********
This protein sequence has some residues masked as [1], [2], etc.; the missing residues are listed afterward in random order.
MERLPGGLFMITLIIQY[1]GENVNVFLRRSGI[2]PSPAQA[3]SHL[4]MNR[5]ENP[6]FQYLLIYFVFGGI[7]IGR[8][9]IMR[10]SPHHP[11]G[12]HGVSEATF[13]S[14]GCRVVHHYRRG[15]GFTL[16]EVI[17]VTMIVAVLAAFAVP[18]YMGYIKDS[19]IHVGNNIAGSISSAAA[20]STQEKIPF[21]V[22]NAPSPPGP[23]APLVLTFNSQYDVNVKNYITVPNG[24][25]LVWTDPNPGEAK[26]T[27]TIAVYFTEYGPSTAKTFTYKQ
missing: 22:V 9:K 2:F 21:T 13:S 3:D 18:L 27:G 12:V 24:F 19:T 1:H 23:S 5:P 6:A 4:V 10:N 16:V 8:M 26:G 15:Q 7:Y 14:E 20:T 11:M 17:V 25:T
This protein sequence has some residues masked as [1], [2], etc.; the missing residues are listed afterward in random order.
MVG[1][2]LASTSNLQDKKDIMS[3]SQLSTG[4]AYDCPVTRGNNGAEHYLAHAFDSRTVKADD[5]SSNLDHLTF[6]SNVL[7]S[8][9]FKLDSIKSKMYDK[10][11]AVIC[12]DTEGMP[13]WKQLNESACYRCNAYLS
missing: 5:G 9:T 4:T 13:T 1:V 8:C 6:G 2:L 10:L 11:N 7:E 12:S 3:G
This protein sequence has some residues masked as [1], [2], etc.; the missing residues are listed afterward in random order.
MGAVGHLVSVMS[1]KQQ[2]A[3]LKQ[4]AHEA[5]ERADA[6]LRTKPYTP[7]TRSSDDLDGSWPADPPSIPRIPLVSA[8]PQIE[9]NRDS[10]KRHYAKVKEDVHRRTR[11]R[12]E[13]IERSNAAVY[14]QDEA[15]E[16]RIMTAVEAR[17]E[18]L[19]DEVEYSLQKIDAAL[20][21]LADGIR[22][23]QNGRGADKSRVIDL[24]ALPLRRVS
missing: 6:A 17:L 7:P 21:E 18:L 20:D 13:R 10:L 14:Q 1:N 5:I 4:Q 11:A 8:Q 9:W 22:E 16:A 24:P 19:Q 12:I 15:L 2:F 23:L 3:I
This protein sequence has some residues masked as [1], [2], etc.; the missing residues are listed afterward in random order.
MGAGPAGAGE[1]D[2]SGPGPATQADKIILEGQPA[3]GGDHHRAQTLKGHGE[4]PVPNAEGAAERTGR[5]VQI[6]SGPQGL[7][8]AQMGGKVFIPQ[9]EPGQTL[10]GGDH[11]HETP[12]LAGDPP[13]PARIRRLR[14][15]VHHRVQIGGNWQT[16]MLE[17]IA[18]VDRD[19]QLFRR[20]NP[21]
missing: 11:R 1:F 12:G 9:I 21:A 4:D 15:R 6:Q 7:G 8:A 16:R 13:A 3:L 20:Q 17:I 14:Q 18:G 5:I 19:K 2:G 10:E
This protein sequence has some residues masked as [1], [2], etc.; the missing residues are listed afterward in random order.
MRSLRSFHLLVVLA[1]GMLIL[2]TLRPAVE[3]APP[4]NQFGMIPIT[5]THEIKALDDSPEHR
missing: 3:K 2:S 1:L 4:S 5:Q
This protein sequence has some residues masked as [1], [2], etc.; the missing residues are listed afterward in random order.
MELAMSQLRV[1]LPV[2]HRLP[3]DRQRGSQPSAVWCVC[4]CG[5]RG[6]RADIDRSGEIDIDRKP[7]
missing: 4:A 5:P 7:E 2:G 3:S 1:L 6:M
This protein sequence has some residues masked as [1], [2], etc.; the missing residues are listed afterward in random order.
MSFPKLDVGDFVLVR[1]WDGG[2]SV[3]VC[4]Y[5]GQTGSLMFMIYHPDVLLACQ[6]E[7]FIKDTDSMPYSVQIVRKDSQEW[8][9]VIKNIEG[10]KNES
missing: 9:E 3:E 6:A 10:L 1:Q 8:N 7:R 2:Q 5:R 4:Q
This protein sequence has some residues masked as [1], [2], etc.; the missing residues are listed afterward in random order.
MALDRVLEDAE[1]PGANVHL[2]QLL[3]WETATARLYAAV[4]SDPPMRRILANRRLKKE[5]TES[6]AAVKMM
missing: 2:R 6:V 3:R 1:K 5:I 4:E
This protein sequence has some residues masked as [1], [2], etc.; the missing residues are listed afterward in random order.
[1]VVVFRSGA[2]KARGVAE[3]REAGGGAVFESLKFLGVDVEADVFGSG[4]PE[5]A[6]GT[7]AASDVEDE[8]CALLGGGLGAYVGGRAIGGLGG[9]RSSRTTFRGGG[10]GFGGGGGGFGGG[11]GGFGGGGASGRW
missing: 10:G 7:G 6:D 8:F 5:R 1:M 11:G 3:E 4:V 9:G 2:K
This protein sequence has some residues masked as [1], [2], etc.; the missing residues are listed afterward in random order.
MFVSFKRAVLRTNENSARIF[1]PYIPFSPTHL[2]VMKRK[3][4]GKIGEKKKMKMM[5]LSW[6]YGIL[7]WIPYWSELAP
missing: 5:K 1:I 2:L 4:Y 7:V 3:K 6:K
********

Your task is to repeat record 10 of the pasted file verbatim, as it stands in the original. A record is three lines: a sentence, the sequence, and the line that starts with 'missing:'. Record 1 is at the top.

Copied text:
This protein sequence has some residues masked as [1], [2], etc.; the missing residues are listed afterward in random order.
MFVSFKRAVLRTNENSARIF[1]PYIPFSPTHL[2]VMKRK[3][4]GKIGEKKKMKMM[5]LSW[6]YGIL[7]WIPYWSELAP
missing: 5:K 1:I 2:L 4:Y 7:V 3:K 6:K